The Budget has levied significantly higher customs duties on imports of several products, thus signalling the Government’s determination to push the momentum on “Make in India”. This includes diverse products such as footwear, toys, kitchenware, shavers, hair-dryers, table and ceiling fans, coffee and tea makers.


Economists will no doubt argue whether this move is progressive, or not, and what its long-term impact is likely to be.

But Indian manufacturer-marketers of these product categories will surely be in a position to leverage this budgetary move, which, in the Finance Minister’s own words, is for “ensuring a level playing field for the domestic industry.”A second order effect is likely to be the creation of jobs in the country, as industry attempts localisation of these products — and if that succeeds, it will, in turn, create new demand too.

Infrastructure push

The Budget contains several announcements in respect of investment in core infrastructure areas, including economic corridors, roads and highways, railways and solar power generation.


This includes an allocation of ₹1.7 lakh crore towards transport infrastructure, and specific initiatives such as new Tejas-type trains to tourist destinations, large solar power capacity creation alongside rail tracks, 100 new airports in the country to boost tourism, several thousand km of highway development, and a large local suburban transportation project in Bengaluru, my home town. This relentless focus on infrastructure creates big opportunities for marketers in all these infrastructure-related sectors, including construction, capital goods and cement. In all these cases, the most trusted, capable and cost-effective brands are likely to perform well.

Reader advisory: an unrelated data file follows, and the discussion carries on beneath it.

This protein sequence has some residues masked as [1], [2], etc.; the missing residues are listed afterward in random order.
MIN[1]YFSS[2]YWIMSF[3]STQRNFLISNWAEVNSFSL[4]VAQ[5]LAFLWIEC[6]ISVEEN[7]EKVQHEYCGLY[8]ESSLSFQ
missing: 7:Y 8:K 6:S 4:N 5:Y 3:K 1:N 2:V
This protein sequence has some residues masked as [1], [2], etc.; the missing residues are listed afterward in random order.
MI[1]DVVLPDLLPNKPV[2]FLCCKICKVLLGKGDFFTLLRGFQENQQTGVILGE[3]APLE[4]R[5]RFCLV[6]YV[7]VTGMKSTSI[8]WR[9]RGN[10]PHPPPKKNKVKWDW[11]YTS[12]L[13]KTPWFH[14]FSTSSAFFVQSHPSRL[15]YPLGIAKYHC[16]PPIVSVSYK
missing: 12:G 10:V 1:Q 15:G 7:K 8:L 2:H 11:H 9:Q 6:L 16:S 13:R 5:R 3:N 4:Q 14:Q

Life Insurance

As increasing numbers of middle-class people shift to the lower income tax rates regime, where very few tax exemptions will be available, the tax-saving charms of life insurance products will gradually reduce. A consequence of this will be an increased focus on protection of life as the primary objective of such insurance, which has the potential to transform this sector in the long term. Marketers of insurance should take note.


In a related sector, the enhanced insurance cover on bank deposits will offer some comfort to middle-class investors, and marketers in banks can leverage this development in interesting and positive ways to assure and attract a larger number of depositors.

Hunt for pockets of growth


One big message from this Budget is that there is no silver bullet to fast-track the growth of the Indian economy, in the near term. We will have to work hard for growth. Therefore, more than ever before, the onus is on marketers to identify new pockets of growth within their respective categories, and innovate to meet emerging consumer needs in these pockets.

This will require sharp consumer insights, relevant product development, and smart marketing. Good luck!


Harish Bhat is Brand Custodian, Tata Sons. These are his personal views.

Published on February 07, 2020